During the final shot of writer/director Taylor Sheridan's Wind River, words appear on screen indicating the FBI does not keep statistics on the disappearances of Native American women. To date, those numbers remain a mystery. It's a troubling statement for many reasons, some of which the film attempts to shine a spotlight on. But, is Wind River a purposeful thriller or just a political harangue on the plight of Native Americans?
The Set Up
U.S. Fish & Wildlife agent Corey Lambert (Jeremy Renner) finds the dead body of an eighteen year old Native American woman while out hunting mountain lions that have been wreaking havoc on local farms on the Wind River Indian Reservation. Suspecting foul play, FBI agent Jane Banner (Elizabeth Olsen) is dispatched to the scene, setting the stage for a murder investigation that unearths some uncomfortable truths about living in the middle of nowhere, where your problems are mostly your own.
What I Liked
- Wind River is an expose on how individuals handle grief, and how it's such a personal experience for everyone. The young woman Lambert found was the daughter of a friend, and also a friend to his own daughter who died just a few years prior. Lambert must confront his own personal loss, and his mission turns to one of vengeance for his friend, and some sense of closure for himself. Guilt and sorrow bubble to the surface. The helplessness he feels from the destruction of his own family weighs on him. Sheridan does a great job at positioning his characters in a way that work well with the heavy themes of the film.
- Piggybacking off that, Jeremy Renner is doing his best work since The Hurt Locker. He's latched onto some larger franchises of late and hasn't really been given a chance to significantly stand out in any of them. Here's to hoping he takes on more roles of this nature, as it feels like where he belongs as an actor. Here, he perfectly sells his character as someone who is tired from carrying around a heavy heart for the past couple of years. He gets by barely on the need to function in the world around him for the sake of his son. Renner brings a believability to Lambert. He's easy to root for, yet it's clear that just existing is a constant struggle for him.
- Taylor Sheridan's script is pretty tight. He's quickly becoming one of my favorite writers working in film today. He brings authenticity to his characters, especially when many of them are working under high stress situations. Between his earlier credits on Sicario, Hell or High Water, and now Wind River, Sheridan finds ways to reign in the temptation to overindulge his audience with traditional genre tropes. His use of terrains in his films - the stifling, thick desert heat in Hell or High Water, and the expansive isolation of the freezing Wyoming mountainside in Wind River - help in the cause. These locales wrap the viewer in the film, encompassing us within the world he's created.
- There is a scene in the film that is very uncomfortable to watch. This could have easily been bandied about as exploitative, but it really isn't. Is it a tough scene? Absolutely. It's a visceral experience, and really hammers home the message Sheridan is trying to convey. It's a very "Who watches the Watchmen" analogy at play. What guardrails are in place to protect the most vulnerable in one of the most unforgiving of places? It's an essential moment in the film for many reasons and cannot be dismissed as unnecessary.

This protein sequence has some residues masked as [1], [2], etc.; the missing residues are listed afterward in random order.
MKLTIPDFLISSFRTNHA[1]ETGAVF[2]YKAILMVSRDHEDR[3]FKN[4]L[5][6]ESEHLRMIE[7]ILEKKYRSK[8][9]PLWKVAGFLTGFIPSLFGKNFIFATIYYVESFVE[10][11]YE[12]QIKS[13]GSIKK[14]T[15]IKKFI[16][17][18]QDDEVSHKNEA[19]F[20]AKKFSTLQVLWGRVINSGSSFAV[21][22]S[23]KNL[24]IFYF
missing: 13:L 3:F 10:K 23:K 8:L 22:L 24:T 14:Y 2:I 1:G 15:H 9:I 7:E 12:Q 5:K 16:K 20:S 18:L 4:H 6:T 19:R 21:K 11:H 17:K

What I Didn't Like
- As much as I enjoy Elizabeth Olsen as an actress, I feel like Sheridan missed the mark with her character here. Jane Banner at times feels like a tacked on female presence simply to be nothing more than a female presence. Thankfully, Sheridan doesn't dismiss her completely as just a gender construct (she's rarely pandered to as just a woman in a man's world), but I struggled at times to see what her motivations were. The film always feels like it's aligning with Lambert's fulfillment, and when it comes time for the inciting incident to propel us into the final acts, it's Lambert that has to save Banner. It's unfortunate.
- There is a lot of setup explaining the harshness of the weather and how it affects the investigative work, but a lot of that seemed for naught. Once in a while a blizzard whips through to remind us that it's cold out, but it felt like a lot more telling than showing was going on. The dangers of existing in this wintery wilderness never felt quite as ominous as I suspect the filmmakers were trying to convey. The proper atmosphere was created as a backdrop, but ultimately kept at a distance. Of course, drowning the screen with constant harsh weather might have ruined the feeling of the sprawling wild, so maybe there was some intention there.
Wind River is another solid thriller from the pen of Taylor Sheridan, and as a feature directorial debut, it also proves he is worthy of some acclaim for more than just his writing chops. There is a message here regarding the plight of Native Americans, especially women, and how they are at the mercy of local authorities who are understaffed and a government that barely cares what happens on the reservations. Allies are scarce, and predators are real. The film serves as a poignant look at some uncomfortable truths.
There are a lot of themes to unpack for a fairly straightforward film, but that's really what makes Wind River such a success. Sheridan has attempted to open up our minds and eyes to situations without hammering us over the head with cliches and stiff characters. There should be a lot of excitement over what he chooses to do next.
4 out of 5